'If anyone says anything, it's their problem, not mine'

29th June 2007 at 01:00
Until she started school, it had not occurred to Emily White that she was different from other children. The 15-year-old has had alopecia since the age of two, when she lost her hair, eyebrows and eyelashes.

"I just thought I was a normal person, going to school," she says. "I didn't think anything of it. But the other pupils did."

At primary, some pupils would ask her what her head felt like and want to touch it. Others teased her and called her "baldy".

When, eventually, she fought back, she immediately got into trouble for fighting.

Her secondary school experience, at Queen Eleanor technology college in Stamford, Lincolnshire, has been more positive. Teachers have made an effort to learn about her condition and allow her to wear a hat during lessons.

As her classmates grow older, they have become more supportive. But Emily finds the girls' increasing preoccupation with hair difficult.

Equally, she finds it hard when occasionally people make unthinking reference to hair loss. Once her science teacher, complimented on his hair by a pupil, said: "I don't think I could cope without hair."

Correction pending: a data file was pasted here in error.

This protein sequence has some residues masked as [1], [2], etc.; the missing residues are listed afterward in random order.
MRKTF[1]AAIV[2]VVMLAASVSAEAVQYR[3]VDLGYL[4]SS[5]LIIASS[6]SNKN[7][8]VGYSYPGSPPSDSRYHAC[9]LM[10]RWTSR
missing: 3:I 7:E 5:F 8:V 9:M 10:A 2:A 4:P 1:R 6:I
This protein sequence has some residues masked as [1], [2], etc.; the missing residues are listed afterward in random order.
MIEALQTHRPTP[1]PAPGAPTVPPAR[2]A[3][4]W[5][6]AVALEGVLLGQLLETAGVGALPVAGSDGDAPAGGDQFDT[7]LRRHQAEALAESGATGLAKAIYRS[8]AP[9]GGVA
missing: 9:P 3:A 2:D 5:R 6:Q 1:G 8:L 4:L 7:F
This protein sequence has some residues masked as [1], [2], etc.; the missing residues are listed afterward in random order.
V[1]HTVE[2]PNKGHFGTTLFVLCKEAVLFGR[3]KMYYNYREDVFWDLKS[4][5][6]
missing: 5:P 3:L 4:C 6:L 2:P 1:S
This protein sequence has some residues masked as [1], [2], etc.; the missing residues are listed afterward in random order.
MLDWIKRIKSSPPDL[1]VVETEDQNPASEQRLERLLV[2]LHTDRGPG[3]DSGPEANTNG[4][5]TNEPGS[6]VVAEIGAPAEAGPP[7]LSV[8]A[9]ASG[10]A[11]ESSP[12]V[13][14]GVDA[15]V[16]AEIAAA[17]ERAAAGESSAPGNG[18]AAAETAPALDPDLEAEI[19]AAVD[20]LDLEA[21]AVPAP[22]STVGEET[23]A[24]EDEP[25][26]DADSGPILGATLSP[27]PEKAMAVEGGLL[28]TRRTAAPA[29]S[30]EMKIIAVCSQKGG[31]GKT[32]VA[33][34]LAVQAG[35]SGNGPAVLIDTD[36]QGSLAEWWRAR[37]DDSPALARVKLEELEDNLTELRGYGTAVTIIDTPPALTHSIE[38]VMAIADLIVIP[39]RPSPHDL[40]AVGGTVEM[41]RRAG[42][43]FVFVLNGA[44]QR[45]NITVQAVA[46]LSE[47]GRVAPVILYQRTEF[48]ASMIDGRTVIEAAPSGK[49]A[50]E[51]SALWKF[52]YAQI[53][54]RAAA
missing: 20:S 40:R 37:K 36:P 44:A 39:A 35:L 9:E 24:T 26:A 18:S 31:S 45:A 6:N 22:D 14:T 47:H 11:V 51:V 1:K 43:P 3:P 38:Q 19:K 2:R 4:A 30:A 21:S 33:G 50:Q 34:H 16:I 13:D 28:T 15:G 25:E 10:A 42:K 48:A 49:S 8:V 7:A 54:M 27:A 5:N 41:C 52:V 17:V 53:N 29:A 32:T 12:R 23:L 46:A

And, twice, supply teachers have asked Emily to remove her hat.

However, she has always had a teacher to talk to when she is upset.

"I had a bad patch at the end of last year," she says. "But whenever I've had a hard time, I could talk to my tutor-mentor or my head of year.

They've given me advice and basically helped me through.

"Now, if anyone says anything, I think it's their problem, not mine.

"But it makes it so much easier if someone cares and will listen to what you think."

* Emily has set up an online support group for young people with alopecia: www.chipsunite.org.uk

Photograph: Steve Hill

Log-in as an existing print or digital subscriber

Forgotten your subscriber ID?


To access this content and the full TES archive, subscribe now.

View subscriber offers


Get TES online and delivered to your door – for less than the price of a coffee

Save 33% off the cover price with this great subscription offer. Every copy delivered to your door by first-class post, plus full access to TES online and the TES app for just £1.90 per week.
Subscribers also enjoy a range of fantastic offers and benefits worth over £270:

  • Discounts off TES Institute courses
  • Access over 200,000 articles in the TES online archive
  • Free Tastecard membership worth £79.99
  • Discounts with Zipcar, Buyagift.com, Virgin Wines and other partners
Order your low-cost subscription today